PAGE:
Jim Gowans looks at heritage pubs and considers the cost of graffiti
IN THE LAST WHISTLER, reference was made to the three pubs included in the five locally listed heritage assets in West Hill conservation area: the Queen’s Head, the Royal Standard and the Grand Central.
The north façade of the Queen’s Head which greets visitors as they leave Brighton Station is not part of the original late 19th century design. The two highly decorative balconies and the elaborate mouldings at second floor level are, in fact, only eight years old. This façade was previously quite plain because when built, it was not exposed, being obscured by buildings which were subsequently demolished to widen the roads during the mid-20th century.
The Royal Standard, a few yards further down Queen’s Road, is mentioned in street directories as early as 1859, but the current building seems to date from the late 19th century like the Queen’s Head. The Royal Standard owes its inclusion in the local list partly because of its red brick and stone design which is not typical of the area.
The roofline is particularly interesting with its carved stone pediment flanked (originally) by two copper domed open turrets one of which remains. The single copper dome of the Grand Central pub is much more prominent and is a notably exuberant feature of what was the “baroque” style of the former Railway Hotel re- built in 1925 for Tamplins Brewery.
The Regency Society’s James Gray collection (see picture and link) shows the hotel in about 1911 before the re-build. This hotel dates from the 1840s when it catered for travellers using the newly built railway terminus opposite.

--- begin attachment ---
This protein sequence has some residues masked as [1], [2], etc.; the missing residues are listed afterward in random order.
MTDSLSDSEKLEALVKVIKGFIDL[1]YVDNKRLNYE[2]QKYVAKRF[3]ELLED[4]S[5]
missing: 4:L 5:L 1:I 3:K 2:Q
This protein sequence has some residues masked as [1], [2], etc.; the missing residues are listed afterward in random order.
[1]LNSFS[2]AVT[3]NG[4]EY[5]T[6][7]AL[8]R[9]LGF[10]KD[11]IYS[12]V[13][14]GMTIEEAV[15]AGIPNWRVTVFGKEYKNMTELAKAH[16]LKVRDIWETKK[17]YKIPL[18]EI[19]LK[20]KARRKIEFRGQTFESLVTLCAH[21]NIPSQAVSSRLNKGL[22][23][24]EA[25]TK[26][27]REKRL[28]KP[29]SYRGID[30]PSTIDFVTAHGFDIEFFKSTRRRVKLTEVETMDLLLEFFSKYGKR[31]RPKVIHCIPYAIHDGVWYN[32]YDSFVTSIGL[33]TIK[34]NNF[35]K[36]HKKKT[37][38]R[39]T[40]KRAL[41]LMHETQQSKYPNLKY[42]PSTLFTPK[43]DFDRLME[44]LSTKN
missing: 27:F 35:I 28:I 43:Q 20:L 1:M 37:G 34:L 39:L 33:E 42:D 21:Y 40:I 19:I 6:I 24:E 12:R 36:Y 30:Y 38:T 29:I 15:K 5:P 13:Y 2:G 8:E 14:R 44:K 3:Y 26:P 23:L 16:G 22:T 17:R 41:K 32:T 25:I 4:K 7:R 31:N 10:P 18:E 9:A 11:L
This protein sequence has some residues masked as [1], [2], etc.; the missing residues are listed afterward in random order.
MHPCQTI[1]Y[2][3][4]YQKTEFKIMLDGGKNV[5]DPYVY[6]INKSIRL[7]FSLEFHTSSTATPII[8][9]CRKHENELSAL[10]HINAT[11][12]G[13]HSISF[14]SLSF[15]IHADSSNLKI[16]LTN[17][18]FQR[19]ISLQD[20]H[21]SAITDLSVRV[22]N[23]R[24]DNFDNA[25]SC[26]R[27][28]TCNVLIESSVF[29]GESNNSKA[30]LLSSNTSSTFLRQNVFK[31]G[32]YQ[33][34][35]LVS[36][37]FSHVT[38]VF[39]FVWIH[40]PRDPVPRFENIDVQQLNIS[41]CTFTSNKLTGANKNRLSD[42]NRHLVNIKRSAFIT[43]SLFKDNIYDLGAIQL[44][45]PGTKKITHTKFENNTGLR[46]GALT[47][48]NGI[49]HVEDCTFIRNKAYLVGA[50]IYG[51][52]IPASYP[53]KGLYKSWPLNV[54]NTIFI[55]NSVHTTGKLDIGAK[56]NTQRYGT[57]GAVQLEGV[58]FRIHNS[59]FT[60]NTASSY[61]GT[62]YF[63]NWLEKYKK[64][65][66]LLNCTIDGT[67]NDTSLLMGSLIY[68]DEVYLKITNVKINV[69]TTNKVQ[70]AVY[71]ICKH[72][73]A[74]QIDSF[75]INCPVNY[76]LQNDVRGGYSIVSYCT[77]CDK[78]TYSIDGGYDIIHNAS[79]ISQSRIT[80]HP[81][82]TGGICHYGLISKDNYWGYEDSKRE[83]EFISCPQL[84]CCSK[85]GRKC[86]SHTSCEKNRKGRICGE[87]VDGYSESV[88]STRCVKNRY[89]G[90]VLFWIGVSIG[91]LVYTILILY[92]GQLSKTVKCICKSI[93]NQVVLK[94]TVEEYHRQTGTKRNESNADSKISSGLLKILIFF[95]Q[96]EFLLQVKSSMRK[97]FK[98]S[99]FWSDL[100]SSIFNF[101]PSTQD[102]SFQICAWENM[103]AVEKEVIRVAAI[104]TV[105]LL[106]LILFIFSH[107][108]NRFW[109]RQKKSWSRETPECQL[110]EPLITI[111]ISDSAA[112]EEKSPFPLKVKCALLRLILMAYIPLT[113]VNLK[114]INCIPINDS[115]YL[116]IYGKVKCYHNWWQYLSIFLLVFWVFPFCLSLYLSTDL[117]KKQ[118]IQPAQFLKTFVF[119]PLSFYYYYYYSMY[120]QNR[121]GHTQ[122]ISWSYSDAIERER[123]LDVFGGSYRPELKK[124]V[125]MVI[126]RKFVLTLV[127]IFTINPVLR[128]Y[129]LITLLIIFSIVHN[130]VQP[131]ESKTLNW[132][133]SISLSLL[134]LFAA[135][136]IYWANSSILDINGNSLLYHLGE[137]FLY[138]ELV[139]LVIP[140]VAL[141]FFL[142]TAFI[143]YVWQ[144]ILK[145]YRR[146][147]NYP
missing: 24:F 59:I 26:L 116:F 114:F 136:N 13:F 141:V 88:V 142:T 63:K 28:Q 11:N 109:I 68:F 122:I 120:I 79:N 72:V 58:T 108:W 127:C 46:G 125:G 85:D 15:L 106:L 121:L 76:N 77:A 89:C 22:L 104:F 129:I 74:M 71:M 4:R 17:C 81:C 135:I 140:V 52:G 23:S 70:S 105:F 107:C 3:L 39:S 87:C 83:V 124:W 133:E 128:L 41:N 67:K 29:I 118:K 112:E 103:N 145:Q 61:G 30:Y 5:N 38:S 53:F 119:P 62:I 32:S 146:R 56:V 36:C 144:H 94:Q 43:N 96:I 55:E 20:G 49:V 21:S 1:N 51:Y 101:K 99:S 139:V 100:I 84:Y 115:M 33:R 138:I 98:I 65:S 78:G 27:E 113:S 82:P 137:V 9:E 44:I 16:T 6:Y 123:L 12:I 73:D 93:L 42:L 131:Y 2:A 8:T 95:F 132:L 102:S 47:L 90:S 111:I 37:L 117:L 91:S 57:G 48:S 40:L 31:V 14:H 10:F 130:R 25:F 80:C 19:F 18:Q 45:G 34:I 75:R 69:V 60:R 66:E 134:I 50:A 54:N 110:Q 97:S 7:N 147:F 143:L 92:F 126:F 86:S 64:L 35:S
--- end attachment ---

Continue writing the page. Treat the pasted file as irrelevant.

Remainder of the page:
Clamping down on graffiti
THE BRIGHTON SOCIETY has led a campaign to force the police and the City Council to take a much less casual attitude to the scourge of graffiti and spray paint vandalism.
In an online meeting hosted by the Brighton Society recently the deputy manager of Waitrose in Western Road revealed that his branch alone has been spending £12,000 per year removing graffiti and despite offering CCTV evidence to the police has yet to secure a prosecution.
Examples of the police attitude include the case in 2019 of a “tagger” caught and held responsible for over 81 acts of spray paint vandalism. There was an outcry when the 22-year-old was given a caution with the condition he carry out a day’s “unpaid work” for the Council.
The Council’s attitude is similarly un-reassuring when it allows its own tourism delivery unit “Visit Brighton” to sponsor an organisation whose un-authorised advertising used spray paint to advertise on pavements including those parts designated conservation areas.
The City Council has published a 16 page “Graffiti Reduction Strategy 2018” and an online reporting system (which is only for graffiti on public property or “offensive” graffiti). Graffiti on private property should be reported directly to the police, preferably with a photo of the damage.